Social Justice, Podcast, Arts & Culture

Episode 118: Kímmapiiyipitssini: The Meaning of Empathy

April 27, 2021
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Blackfoot and Sámi writer, actor, producer and director, Elle–Máijá Tailfeathers joins host Am Johal on this episode of Below the Radar to talk about her latest film Kímmapiiyipitssini: The Meaning of Empathy. Together they discussed how Tailfeathers created the feature documentary film, which takes place in her community of Kainai First Nation in Southern Alberta, and look at the impacts of the drug-poisoning epidemic over a period of four years in that community.

Elle–Máijá shares her own process of narrative sovereignty as an Indigenous filmmaker, a process rooted in conversation, deep listening, accountability and that is also respectful of community protocols. She also talks about how she implemented the Blackfoot concept of Kímmapiiyipitssini, working from a place of empathy, love and understanding, to her practice and how her previous works influenced this film. 

Kímmapiiyipitssini: The Meaning of Empathy

Elle–Máijá Tailfeathers’ film witnesses radical and profound change in her community. Kímmapiiyipitssini: The Meaning of Empathy is an intimate portrait of survival, love and the collective work of healing in the Kainai First Nation in Southern Alberta, a Blackfoot community facing the impacts of substance use and a drug-poisoning epidemic.

Community members active in addiction and recovery, first responders and medical professionals implement harm reduction to save lives. This work is contextualized within the historical and contemporary impacts of settler colonialism; Kímmapiiyipitssini: The Meaning of Empathy draws a connecting line between the effects of colonial violence on Blackfoot land and people and the ongoing substance-use crisis.

Held in love and hope for the future, Kímmapiiyipitssini: The Meaning of Empathy asks the audience to be a part of this remarkable change with the community.

About Our Guest

Elle-Máijá Tailfeathers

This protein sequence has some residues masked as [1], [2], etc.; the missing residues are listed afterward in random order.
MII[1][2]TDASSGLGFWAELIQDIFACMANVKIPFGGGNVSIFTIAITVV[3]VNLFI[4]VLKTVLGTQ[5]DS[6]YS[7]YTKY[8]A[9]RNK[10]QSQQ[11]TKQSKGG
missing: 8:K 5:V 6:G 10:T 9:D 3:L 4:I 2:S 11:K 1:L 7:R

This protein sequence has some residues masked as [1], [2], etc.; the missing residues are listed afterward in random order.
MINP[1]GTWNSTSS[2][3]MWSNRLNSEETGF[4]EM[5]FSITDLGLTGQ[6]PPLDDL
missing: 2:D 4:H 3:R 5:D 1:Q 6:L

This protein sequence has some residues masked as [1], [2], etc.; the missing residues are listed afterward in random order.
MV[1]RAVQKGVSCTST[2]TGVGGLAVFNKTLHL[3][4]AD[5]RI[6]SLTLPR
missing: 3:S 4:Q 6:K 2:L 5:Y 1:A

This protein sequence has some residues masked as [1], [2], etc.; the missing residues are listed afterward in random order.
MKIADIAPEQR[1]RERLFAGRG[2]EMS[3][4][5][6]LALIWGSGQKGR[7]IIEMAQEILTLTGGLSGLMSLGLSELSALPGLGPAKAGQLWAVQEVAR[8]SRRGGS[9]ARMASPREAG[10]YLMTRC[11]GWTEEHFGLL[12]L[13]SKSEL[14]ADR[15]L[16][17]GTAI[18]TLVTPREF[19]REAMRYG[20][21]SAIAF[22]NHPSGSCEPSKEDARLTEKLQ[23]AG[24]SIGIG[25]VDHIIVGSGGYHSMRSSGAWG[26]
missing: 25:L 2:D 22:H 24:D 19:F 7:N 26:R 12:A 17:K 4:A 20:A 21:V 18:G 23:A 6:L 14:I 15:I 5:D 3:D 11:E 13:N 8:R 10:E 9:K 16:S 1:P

Elle-Máijá Tailfeathers is a writer, director, producer and actor. She is a member of the Kainai First Nation (Blood Tribe, Blackfoot Confederacy) as well as Sámi from Norway.

She was named the 2018 Sundance Film Institute’s Merata Mita Film Fellow and is an alumnus of the Berlinale Talent Lab and the Hot Docs Accelerator Lab. Her short documentary Bihttoš was selected as one of TIFF’s Top Ten Canadian shorts and also won the Grand Jury Prize for Best Documentary Short at the Seattle International Film Festival. She acted in and co-wrote and co-directed (with Kathleen Hepburn) the narrative feature The Body Remembers When the World Broke Open, which premiered at the Berlinale in 2019 and received the Toronto Film Critics Association and Vancouver Film Critics Circle awards for best Canadian film. It was also nominated for six Canadian Screen Awards, and Tailfeathers and Hepburn won the CSAs for best direction and best original screenplay. The Body Remembers When the World Broke Open was picked up for distribution by Ava DuVernay’s company, ARRAY, and is available to stream on Netflix in the United States.

Cite This Episode

Chicago Style

Johal, Am. “Kímmapiiyipitssini: The Meaning of Empathy.” Below the Radar, SFU’s Vancity Office of Community Engagement. Podcast audio, April 27, 2021.


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